NFL players seem to have run out of creative ways to celebrate. Either that, or they've decided to pay homage to the players they grew up watching, even if it costs them some funds for injecting fun into the game.
NFL players seem to have run out of creative ways to celebrate.
Either that, or they've decided to pay homage to the players they grew up watching, even if it costs them some funds for injecting fun into the game.
Chiefs receiver Tyreek Hill was the latest to go old school when he commemorated his second touchdown in Week 10 by commandeering the CBS camera like Cincinnati's Chad Ochocinco once did.
"The celebration just came into my head," said Hill, whose actions netted an unsportsmanlike conduct penalty and a coach Andy Reid's ire.
"That was too much," Reid said.
The NFL, which has relaxed celebration rules, might agree.
Hill's stunt came days after Saints receiver Michael Thomas was fined $30,000 for using a phone as a prop, a la Joe Horn, and Titans safety Kevin Byard was dinged $10,026 for celebrating an end zone interception on the Cowboys' midfield star logo, just like Terrell Owens did in 2000.
Saints tight end Ben Watson added a little twist to his celebration when he stuffed the football under his jersey to signal his wife's pregnancy just like ... Ben Watson did, back in 2009.
When Watson, 37, scored against the Rams last Sunday, he let the world know he and his wife, Kristen, are expecting twins by stuffing the ball under the front of his jersey and holding up five fingers on one hand as he often does to honor his five children.
Then he held up two more fingers on his other hand in honor of the twins on the way.
Nine years ago, Watson similarly stuffed the ball under his jersey after scoring as Kristen was close to full term with their first child, Grace. He was fined shortly thereafter for using the ball as a prop.
"So the cool thing is I will be able to say (to his twins) that, 'When I did it for Grace, I had to pay. When I did it for you all, the league had changed,'" Watson said. "What a difference nine years make."
Not for everyone.
Hill was flagged for unsportsmanlike conduct in Kansas City for taking over the TV camera, just as Thomas was for pulling a flip phone out from under the goal post padding after his fourth-quarter score against L.A.
"Where did he get a flip phone?" Watson said. "I said (to Thomas), 'Do you even know who Joe Horn is? You must have been in elementary school back then.' But that was pretty good. I've got to give him props on that one."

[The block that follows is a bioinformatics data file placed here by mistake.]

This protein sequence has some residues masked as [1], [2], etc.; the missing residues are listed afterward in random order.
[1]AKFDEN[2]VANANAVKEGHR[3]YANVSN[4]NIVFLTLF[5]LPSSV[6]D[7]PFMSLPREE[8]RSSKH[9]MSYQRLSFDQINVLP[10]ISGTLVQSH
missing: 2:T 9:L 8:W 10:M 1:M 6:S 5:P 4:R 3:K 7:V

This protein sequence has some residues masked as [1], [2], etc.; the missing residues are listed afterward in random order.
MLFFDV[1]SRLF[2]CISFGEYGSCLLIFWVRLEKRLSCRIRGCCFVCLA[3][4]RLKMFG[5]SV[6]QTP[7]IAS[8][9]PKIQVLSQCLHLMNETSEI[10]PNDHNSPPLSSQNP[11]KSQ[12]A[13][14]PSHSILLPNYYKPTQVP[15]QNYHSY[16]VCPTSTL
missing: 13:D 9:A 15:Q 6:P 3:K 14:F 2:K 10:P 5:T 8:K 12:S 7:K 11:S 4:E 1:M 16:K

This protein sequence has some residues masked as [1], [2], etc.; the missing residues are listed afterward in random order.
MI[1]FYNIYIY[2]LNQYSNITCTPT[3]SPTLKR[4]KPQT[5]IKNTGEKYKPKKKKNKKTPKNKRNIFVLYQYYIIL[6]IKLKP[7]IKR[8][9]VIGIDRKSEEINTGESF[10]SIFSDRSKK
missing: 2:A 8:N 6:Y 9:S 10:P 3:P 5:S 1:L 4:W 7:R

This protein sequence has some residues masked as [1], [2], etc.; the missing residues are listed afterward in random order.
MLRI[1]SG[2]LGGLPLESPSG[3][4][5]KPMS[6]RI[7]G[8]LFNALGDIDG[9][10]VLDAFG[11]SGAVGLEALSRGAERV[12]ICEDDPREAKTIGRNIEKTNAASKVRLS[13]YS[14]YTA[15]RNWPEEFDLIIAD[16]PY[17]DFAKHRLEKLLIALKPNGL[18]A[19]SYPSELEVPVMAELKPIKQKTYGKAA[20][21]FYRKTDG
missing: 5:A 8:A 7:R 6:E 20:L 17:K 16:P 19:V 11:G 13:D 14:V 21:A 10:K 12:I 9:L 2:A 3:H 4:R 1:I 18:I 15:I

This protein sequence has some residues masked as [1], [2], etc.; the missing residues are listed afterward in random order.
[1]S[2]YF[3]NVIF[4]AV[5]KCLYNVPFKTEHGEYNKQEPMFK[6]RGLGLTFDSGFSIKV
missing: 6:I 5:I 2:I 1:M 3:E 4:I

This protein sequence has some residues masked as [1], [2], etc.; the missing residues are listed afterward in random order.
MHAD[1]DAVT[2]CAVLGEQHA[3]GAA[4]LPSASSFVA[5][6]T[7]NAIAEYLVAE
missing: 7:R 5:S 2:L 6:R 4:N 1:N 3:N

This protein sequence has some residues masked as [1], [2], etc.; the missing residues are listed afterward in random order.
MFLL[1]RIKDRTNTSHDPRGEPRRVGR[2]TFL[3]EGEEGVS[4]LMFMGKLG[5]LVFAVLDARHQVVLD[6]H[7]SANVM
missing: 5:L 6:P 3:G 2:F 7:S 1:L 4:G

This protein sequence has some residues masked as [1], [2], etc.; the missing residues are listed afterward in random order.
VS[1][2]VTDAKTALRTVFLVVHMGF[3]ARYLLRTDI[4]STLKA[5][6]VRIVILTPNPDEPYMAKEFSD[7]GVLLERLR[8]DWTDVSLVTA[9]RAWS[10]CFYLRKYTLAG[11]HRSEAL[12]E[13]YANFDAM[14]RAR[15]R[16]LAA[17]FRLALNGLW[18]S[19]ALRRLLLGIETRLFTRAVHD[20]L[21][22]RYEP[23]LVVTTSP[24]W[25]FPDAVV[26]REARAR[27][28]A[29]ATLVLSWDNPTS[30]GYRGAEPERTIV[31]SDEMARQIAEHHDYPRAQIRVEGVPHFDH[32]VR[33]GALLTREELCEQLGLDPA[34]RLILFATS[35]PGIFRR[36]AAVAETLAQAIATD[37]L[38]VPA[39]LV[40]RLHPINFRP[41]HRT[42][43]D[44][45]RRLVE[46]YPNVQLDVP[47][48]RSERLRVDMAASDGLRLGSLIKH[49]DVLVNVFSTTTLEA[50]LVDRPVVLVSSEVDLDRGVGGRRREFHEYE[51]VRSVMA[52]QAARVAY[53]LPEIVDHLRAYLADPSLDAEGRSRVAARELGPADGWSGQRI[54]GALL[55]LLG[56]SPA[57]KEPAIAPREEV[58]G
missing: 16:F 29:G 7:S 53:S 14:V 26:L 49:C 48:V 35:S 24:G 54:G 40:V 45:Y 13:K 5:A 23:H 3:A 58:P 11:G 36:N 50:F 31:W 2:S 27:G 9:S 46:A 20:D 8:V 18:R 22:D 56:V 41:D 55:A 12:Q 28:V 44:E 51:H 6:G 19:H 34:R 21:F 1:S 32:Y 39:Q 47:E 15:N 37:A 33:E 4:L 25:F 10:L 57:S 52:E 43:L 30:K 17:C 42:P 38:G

No pun intended, of course.
Byard said Friday his $10,026 fine was worth it because his interception denied the Cowboys a touchdown and sparked a 28-7 run in Tennessee's 28-14 win in Dallas on Monday night.
Byard said he expected the Cowboys to take offense when he sprinted to the 50-yard line to pose on the star, then began a sort of Irish jig when teammates joined him at midfield.
"I was actually expecting someone to knock my head off," Byard said. "I was like, if we get enough guys to the 50, we are just going to start dancing on the star."
Cowboys running back Byron Jones quickly shoved Byard away, playing the part of George Teague, who blasted Owens when he did the same thing while with the 49ers 18 years ago.
"You don't do that," Jones said.
Byard met with his coach, Mike Vrabel, who had a big problem with his DB's actions.
Vrabel said he wants players to celebrate with each other and not stand up an opponent.
"It's not what we want to do," Vrabel said.
Byard said his over-the-top celebrations are history.
Other takeaways from Week 10 included a stumbling, bumbling Tom Brady, a shoutout from the Rams to Halle Berry and Sean McVay's decision to train at altitude in preparation for Monday night's showdown between the Rams and Chiefs, who are both 9-1.
ALTITUDE ACCLIMATION: Last year, Bill Belichick decided to stay in Colorado after a win at Denver to acclimate to the altitude of Mexico City's Azteca Stadium (elevation 7,200 feet) by practicing at the Air Force Academy (6,621 feet).
It paid off in a 31-8 drubbing of the Oakland Raiders, who stayed home and prepped at sea level.
McVay said the trade-off is scrubbing the team's routine, but the wildfires and mass shooting in Thousand Oaks has made training in Southern California anything but normal anyway.
The Rams will train in the Rocky Mountains on Thursday through Saturday before flying to Mexico, and McVay said a second charter with family members will fly out from L.A. to Colorado later in the week.
"I think it really served us well last year when we went to Jacksonville before we played in London," McVay said. "Staying out there, kind of a way to connect with the team. Getting away a little bit. This instance definitely provides a little bit different approach where your families are so important right now."
HAIL HALLE : Jarod Goff was glad it was quiet enough for fans to hear his "Halle Berry" play call Sunday. Even the actress heard it, tweeting him for an explanation.
Goff couldn't reveal secrets of the audible, which resulted in an 8-yard pass to tight end Tyler Higbee.
All he'd tweet back was, "It's my favorite play ever."
On Monday, McVay said, "It's one of my favorite plays, too, Halle."
BRADY'S BUNGLE : A lot is made of Brady's arm at age 41 and how he was just 21 of 41 Sunday in a 34-10 loss at Tennessee, where he was held without a TD pass for the second time in three weeks.
But what about his stumble and tumble on a trick play in which he caught the pass only to trip over himself and plop down a yard short of the first-down marker?
Tennessee QB Marcus Mariota later caught a pass on the Titans' own trick play.
"I wanted to see if ours looked any better than theirs," deadpanned Vrabel.
With contributions from Associated Press Writer Terry McCormick.